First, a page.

(Sorry … can you tell I’ve been reading some business articles lately? I won’t throw any more macroeconomics at you, I promise.)

In this case, Vibram developed a product that was mainly designed as a deck shoe to improve traction for yacht sailing. The fortunate accident was when its unique functionality was hijacked by numerous other athletic communities for their own previously unconsidered purposes. Hikers, climbers, kayakers, yoga and Pilates enthusiasts, martial artists, traceurs (practitioners of parkour - see video below) – they’ve all seized the FiveFingers as an essential part of their activity.


(To their immense credit, the Vibram company welcomes and encourages this kind of user innovation; on their website and in their brochures, they invite customers to contact them with new uses for their footwear. They then go one step further and sponsor many of these offshoot activities - such as this parkour festival – further solidifying their standing as a disruptive innovator. See? Economics can be fun!)

All of which brings us to the running community.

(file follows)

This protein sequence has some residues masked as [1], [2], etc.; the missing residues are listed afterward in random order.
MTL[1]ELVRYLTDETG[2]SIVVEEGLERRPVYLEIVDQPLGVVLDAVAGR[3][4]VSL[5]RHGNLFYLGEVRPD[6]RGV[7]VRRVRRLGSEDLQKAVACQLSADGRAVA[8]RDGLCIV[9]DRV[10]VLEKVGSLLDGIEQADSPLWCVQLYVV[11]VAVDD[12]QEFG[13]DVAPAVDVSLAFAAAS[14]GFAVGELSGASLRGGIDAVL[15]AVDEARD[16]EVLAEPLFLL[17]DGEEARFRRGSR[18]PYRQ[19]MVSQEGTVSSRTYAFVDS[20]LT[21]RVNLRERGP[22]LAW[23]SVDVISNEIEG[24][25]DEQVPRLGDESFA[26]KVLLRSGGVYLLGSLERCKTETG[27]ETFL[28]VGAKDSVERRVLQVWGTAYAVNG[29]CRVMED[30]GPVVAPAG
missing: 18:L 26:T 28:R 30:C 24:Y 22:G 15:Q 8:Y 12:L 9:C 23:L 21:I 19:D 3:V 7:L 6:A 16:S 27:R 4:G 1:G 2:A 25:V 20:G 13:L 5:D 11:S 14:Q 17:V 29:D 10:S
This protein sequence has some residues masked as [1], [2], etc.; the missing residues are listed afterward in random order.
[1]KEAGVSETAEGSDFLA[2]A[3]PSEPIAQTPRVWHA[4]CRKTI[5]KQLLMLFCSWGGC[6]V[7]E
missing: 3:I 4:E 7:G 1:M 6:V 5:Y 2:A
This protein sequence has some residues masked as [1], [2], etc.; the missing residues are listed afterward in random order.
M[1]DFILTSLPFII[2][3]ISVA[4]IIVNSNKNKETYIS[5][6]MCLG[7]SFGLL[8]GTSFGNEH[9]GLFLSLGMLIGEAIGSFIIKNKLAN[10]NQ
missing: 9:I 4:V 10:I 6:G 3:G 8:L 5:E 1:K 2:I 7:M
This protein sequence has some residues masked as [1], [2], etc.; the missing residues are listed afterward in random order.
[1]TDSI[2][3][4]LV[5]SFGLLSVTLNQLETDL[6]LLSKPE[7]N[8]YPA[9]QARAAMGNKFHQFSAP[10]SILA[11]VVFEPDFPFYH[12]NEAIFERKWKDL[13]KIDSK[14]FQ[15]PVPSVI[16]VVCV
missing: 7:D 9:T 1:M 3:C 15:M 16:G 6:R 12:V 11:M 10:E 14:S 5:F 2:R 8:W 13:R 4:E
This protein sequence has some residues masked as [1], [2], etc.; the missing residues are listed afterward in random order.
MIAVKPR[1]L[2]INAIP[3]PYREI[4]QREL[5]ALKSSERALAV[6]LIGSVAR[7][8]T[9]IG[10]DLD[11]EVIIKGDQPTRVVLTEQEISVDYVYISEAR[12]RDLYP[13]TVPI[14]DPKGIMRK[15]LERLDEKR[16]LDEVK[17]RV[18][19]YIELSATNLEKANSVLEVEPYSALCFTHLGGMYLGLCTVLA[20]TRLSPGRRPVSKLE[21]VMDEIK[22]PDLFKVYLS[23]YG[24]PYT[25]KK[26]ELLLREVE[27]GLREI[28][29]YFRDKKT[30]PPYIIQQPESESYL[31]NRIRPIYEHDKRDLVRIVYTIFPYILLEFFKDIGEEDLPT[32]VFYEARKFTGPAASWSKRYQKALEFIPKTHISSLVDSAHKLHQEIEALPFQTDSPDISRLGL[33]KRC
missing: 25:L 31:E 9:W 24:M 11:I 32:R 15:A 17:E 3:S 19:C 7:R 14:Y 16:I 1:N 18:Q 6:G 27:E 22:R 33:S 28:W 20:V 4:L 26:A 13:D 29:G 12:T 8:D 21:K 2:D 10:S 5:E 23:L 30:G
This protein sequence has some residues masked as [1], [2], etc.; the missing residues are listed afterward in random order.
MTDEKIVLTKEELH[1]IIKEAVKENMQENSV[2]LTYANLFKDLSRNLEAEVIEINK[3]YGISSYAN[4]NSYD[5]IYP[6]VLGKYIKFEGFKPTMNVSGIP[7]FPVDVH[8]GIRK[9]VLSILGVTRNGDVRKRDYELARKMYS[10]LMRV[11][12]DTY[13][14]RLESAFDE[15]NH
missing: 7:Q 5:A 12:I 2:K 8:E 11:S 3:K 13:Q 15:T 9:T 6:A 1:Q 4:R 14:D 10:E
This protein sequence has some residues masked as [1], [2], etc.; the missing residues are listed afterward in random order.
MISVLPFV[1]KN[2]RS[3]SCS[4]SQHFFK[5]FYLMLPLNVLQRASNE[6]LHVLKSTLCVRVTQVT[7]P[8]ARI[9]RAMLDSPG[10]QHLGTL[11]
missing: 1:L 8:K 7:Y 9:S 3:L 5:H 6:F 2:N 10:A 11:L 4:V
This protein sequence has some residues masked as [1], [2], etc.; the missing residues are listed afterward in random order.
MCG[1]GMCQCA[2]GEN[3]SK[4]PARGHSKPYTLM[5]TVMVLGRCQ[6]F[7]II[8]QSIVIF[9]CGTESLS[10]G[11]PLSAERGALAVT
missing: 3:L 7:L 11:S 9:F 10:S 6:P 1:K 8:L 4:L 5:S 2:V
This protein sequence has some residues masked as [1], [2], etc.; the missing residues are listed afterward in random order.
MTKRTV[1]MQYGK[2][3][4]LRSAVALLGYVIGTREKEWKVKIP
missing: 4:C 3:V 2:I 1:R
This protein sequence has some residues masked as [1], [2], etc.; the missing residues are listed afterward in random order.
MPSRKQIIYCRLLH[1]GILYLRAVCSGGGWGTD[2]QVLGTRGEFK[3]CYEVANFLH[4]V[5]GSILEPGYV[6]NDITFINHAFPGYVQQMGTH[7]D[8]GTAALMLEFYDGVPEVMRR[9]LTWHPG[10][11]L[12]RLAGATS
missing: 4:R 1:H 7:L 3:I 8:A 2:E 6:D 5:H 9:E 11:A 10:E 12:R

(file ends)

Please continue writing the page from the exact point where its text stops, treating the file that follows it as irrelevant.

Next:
For all the recent buzz about running barefoot, it’s not exactly breaking news; coaches, scientists, and runners of all abilities have long known about the benefits of natural running. The trouble has always been the impractical and potentially dangerous aspect of actually removing your shoes in modern society. Our ancestors might have been born to run barefoot, but they probably didn’t have to worry about broken beer bottles, stray shards of metal, rugged chip and seal asphalt, or countless other hazards that might ultimately require antibiotics and a tetanus shot.

Into that breach steps the FiveFingers, embraced by the running community as the perfect combination of freedom and security. Running in FiveFingers (or VFFs, as most users refer to them) basically provides you all of the biomechanical and musculoskeletal benefits of running barefoot, with none of the discomfort or concern about sharp objects puncturing your soles.

From a design standpoint, the FiveFingers is very minimalistic: it’s little more than a thin mesh upper attached to a rubber 3.5-mm outsole contoured to the anatomy of your foot. It’s also a great illustration of a company playing to its strength.